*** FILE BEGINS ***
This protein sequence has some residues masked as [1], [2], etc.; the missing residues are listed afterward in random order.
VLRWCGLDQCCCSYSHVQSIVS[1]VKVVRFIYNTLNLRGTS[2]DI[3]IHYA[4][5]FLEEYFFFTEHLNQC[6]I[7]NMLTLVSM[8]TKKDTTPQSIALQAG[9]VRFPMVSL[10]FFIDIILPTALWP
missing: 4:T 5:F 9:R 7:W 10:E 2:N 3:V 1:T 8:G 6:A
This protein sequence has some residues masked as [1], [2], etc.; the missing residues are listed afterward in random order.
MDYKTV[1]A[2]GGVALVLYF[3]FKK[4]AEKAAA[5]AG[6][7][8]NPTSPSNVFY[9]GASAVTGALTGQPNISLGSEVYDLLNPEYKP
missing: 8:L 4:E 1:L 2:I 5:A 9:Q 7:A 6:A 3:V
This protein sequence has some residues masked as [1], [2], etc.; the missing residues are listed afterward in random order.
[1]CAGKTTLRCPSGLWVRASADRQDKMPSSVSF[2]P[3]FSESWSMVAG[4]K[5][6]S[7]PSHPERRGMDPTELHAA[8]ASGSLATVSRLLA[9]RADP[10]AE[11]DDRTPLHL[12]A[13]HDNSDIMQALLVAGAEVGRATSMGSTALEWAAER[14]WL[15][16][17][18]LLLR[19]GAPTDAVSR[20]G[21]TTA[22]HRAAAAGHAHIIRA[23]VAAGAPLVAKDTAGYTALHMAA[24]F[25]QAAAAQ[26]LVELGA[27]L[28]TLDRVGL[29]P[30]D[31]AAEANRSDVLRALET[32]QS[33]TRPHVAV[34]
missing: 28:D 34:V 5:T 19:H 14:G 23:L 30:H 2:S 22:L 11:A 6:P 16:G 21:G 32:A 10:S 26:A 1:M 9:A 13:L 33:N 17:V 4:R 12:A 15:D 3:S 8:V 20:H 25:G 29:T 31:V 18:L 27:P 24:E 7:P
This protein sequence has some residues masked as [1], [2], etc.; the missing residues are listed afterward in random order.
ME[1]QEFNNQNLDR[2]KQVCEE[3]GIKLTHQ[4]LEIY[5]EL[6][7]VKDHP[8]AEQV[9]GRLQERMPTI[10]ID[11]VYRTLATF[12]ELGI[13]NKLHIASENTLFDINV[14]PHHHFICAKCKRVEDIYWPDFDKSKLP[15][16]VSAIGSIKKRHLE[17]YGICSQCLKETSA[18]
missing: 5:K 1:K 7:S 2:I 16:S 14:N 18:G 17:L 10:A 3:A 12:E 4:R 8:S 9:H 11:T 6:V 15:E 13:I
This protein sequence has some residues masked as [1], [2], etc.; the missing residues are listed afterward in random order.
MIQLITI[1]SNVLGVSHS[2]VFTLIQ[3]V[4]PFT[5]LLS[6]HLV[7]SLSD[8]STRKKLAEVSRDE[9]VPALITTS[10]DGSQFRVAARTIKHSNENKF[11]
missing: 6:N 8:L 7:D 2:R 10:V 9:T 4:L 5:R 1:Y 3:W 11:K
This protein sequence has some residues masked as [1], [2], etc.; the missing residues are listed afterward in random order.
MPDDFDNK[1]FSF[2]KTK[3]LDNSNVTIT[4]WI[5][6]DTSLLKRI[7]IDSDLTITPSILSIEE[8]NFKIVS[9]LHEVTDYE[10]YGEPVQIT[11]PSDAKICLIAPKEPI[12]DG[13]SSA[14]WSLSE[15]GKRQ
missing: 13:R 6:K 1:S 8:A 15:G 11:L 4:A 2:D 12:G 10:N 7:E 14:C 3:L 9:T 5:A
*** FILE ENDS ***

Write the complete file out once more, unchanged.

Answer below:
This protein sequence has some residues masked as [1], [2], etc.; the missing residues are listed afterward in random order.
VLRWCGLDQCCCSYSHVQSIVS[1]VKVVRFIYNTLNLRGTS[2]DI[3]IHYA[4][5]FLEEYFFFTEHLNQC[6]I[7]NMLTLVSM[8]TKKDTTPQSIALQAG[9]VRFPMVSL[10]FFIDIILPTALWP
missing: 4:T 5:F 9:R 7:W 10:E 2:N 3:V 1:T 8:G 6:A
This protein sequence has some residues masked as [1], [2], etc.; the missing residues are listed afterward in random order.
MDYKTV[1]A[2]GGVALVLYF[3]FKK[4]AEKAAA[5]AG[6][7][8]NPTSPSNVFY[9]GASAVTGALTGQPNISLGSEVYDLLNPEYKP
missing: 8:L 4:E 1:L 2:I 5:A 9:Q 7:A 6:A 3:V
This protein sequence has some residues masked as [1], [2], etc.; the missing residues are listed afterward in random order.
[1]CAGKTTLRCPSGLWVRASADRQDKMPSSVSF[2]P[3]FSESWSMVAG[4]K[5][6]S[7]PSHPERRGMDPTELHAA[8]ASGSLATVSRLLA[9]RADP[10]AE[11]DDRTPLHL[12]A[13]HDNSDIMQALLVAGAEVGRATSMGSTALEWAAER[14]WL[15][16][17][18]LLLR[19]GAPTDAVSR[20]G[21]TTA[22]HRAAAAGHAHIIRA[23]VAAGAPLVAKDTAGYTALHMAA[24]F[25]QAAAAQ[26]LVELGA[27]L[28]TLDRVGL[29]P[30]D[31]AAEANRSDVLRALET[32]QS[33]TRPHVAV[34]
missing: 28:D 34:V 5:T 19:H 14:G 23:L 30:H 2:S 22:L 11:A 6:P 16:G 21:G 32:A 10:S 26:A 1:M 9:A 13:L 33:N 17:V 4:R 12:A 15:D 3:S 8:V 20:H 25:G 29:T 31:V 18:L 27:P 24:E 7:P
This protein sequence has some residues masked as [1], [2], etc.; the missing residues are listed afterward in random order.
ME[1]QEFNNQNLDR[2]KQVCEE[3]GIKLTHQ[4]LEIY[5]EL[6][7]VKDHP[8]AEQV[9]GRLQERMPTI[10]ID[11]VYRTLATF[12]ELGI[13]NKLHIASENTLFDINV[14]PHHHFICAKCKRVEDIYWPDFDKSKLP[15][16]VSAIGSIKKRHLE[17]YGICSQCLKETSA[18]
missing: 5:K 1:K 7:S 2:I 16:S 14:N 18:G 17:L 10:A 3:A 12:E 4:R 8:S 9:H 11:T 6:V 15:E 13:I
This protein sequence has some residues masked as [1], [2], etc.; the missing residues are listed afterward in random order.
MIQLITI[1]SNVLGVSHS[2]VFTLIQ[3]V[4]PFT[5]LLS[6]HLV[7]SLSD[8]STRKKLAEVSRDE[9]VPALITTS[10]DGSQFRVAARTIKHSNENKF[11]
missing: 6:N 8:L 7:D 2:R 10:V 9:T 4:L 5:R 1:Y 3:W 11:K
This protein sequence has some residues masked as [1], [2], etc.; the missing residues are listed afterward in random order.
MPDDFDNK[1]FSF[2]KTK[3]LDNSNVTIT[4]WI[5][6]DTSLLKRI[7]IDSDLTITPSILSIEE[8]NFKIVS[9]LHEVTDYE[10]YGEPVQIT[11]PSDAKICLIAPKEPI[12]DG[13]SSA[14]WSLSE[15]GKRQ
missing: 13:R 6:K 1:S 8:A 15:G 11:L 4:A 2:D 12:G 10:N 7:E 14:C 3:L 9:T 5:A